ERT enhances electronic suicide risk assessment system

23 June 2013 (Last Updated June 23rd, 2013 18:30)

ERT, a provider of patient safety solutions, has upgraded its electronic suicide risk assessment system AVERT to identify the occurrence of suicidal thoughts and actions among patients during clinical trials.

ERT, a provider of patient safety solutions, has upgraded its electronic suicide risk assessment system AVERT to identify the occurrence of suicidal thoughts and actions among patients during clinical trials.

Currently available in audio and visual patient interfaces, which provide greater flexibility to biopharmaceutical firms, the system has already been used by more than 32,000 patients in clinical trials and has captured more than 100,000 assessments.

Forest Research Institute clinical development senior director Carl Gommoll said it is critical to understand the complete safety profile of new drugs in development, especially if during the course of a trial, patients experience suicidal ideation and behaviors (SIB).

"The system has already been used by more than 32,000 patients in clinical trials."

In 2012, the US FDA revised the Draft Guidance for Prospective Assessment of SIB in psychiatric and non-psychiatric trials, according to which researchers should develop and follow study protocols that assess SIB risks in patients and enable them to rectify their behavioral health.

Based on this idea, AVERT offers electronic administration of suicide risk assessment questionnaires, which are scientifically proven and kept brief for the benefit of patients.

During investigative site visits, patients enrolled into clinical trials can quickly answer the SIB-related interview.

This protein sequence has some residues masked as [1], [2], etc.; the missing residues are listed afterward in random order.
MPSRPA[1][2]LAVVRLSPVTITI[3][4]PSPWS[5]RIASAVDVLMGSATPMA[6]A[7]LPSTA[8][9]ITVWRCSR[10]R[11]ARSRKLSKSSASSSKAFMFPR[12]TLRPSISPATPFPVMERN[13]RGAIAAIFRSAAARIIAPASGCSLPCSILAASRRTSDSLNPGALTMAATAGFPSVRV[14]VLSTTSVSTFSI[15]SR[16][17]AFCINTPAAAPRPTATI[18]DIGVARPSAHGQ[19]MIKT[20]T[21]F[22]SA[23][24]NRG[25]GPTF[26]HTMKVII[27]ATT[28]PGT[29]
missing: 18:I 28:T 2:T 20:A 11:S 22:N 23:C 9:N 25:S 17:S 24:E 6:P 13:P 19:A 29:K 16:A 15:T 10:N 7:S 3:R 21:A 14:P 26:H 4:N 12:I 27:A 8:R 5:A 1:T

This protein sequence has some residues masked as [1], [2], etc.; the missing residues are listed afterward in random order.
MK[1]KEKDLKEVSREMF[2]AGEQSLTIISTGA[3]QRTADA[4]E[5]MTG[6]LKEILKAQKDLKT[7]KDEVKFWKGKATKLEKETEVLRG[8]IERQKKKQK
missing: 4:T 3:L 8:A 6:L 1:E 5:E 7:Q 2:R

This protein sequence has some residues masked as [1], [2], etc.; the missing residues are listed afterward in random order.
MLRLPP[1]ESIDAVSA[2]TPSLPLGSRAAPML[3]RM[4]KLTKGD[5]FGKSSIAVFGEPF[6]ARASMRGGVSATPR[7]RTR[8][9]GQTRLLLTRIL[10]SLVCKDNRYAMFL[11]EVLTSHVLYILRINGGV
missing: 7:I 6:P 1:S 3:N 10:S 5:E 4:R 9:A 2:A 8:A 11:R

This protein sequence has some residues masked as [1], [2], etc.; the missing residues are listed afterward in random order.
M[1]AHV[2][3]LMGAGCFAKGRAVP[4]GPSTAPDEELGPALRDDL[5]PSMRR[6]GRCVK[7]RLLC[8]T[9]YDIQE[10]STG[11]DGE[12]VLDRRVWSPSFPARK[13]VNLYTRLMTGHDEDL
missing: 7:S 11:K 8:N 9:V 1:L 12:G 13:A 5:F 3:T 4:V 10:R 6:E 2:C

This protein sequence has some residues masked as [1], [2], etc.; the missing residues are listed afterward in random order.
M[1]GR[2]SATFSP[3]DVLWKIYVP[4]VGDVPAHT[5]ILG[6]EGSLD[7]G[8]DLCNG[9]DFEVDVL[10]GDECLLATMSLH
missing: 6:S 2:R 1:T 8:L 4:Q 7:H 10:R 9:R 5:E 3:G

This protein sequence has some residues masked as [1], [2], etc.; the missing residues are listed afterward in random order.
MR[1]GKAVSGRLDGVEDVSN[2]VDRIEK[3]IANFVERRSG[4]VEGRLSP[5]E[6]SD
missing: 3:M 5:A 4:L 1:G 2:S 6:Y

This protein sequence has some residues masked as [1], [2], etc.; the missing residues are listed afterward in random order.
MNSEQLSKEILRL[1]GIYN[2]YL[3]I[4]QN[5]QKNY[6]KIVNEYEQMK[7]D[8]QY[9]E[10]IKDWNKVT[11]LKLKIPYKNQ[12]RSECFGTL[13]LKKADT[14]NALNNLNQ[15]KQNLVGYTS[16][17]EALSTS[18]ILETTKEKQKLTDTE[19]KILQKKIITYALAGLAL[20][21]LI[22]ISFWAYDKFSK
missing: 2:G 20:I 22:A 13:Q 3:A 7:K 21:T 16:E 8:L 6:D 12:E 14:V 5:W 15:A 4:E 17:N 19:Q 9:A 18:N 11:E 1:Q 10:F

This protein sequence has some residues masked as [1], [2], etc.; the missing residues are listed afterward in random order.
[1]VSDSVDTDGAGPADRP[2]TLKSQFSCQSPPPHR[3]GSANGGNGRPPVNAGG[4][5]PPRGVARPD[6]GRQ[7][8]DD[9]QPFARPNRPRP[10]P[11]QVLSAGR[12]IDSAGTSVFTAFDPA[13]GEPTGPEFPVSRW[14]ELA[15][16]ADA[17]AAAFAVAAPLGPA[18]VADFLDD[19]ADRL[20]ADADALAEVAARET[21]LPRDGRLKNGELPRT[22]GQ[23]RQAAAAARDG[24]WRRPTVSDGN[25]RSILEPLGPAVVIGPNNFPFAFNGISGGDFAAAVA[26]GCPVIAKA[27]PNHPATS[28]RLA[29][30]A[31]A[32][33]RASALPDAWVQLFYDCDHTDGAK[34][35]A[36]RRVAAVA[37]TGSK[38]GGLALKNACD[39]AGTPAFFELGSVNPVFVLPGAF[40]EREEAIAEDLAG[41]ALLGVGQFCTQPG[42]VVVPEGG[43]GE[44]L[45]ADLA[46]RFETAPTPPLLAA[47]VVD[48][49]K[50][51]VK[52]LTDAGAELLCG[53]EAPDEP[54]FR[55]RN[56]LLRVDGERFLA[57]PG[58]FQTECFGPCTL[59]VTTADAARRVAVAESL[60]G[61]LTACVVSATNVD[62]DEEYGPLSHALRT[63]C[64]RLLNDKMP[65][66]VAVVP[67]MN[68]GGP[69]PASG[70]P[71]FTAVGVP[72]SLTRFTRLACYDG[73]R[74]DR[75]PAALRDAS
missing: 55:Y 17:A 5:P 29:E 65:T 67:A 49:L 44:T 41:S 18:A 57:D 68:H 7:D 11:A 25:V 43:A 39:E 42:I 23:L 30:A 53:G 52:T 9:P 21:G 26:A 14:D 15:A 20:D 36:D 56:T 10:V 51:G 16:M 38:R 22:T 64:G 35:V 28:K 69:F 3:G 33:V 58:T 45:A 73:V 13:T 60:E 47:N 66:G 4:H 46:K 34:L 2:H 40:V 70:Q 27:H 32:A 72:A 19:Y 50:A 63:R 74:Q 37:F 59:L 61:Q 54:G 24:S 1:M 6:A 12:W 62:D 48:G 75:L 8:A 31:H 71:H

If the interview identifies an at-risk patient, AVERT immediately alerts the investigative site to take corrective measures based on the protocol.

AVERT's application is delivered through an electronic patient self-rated version of the Columbia Suicide Severity Rating Scale (eC-SSRS), which has been approved by the FDA for assessing SIB.

Moreover, the system's patient self-rated interviews offer more reliable data than those generated by traditional interviews administered by clinicians, as there is lesser risk of non-disclosure by patients and variability of assessors.

Following a scientific collaboration with C-SSRS author Dr. Kelly Posner and psychiatrist Dr. John Greist, ERT has improved the application in order to identify the recency of suicidal thoughts and actions.

The enhanced system draws the investigative site's attention to troubled responses from patients, with regard to any recent events, and if such responses need a follow-up by a mental health professional.

ERT CEO Dr Jeffrey Litwin noted that the company is offering an enhanced version of AVERT that can be administered in a mode most comfortable for the patient, making the assessment of SIB risk more efficient and reliable for biopharmaceutical developers.

"By combining leading technology with good science we can continue to help improve clinical research and improve patient safety," Litwin added.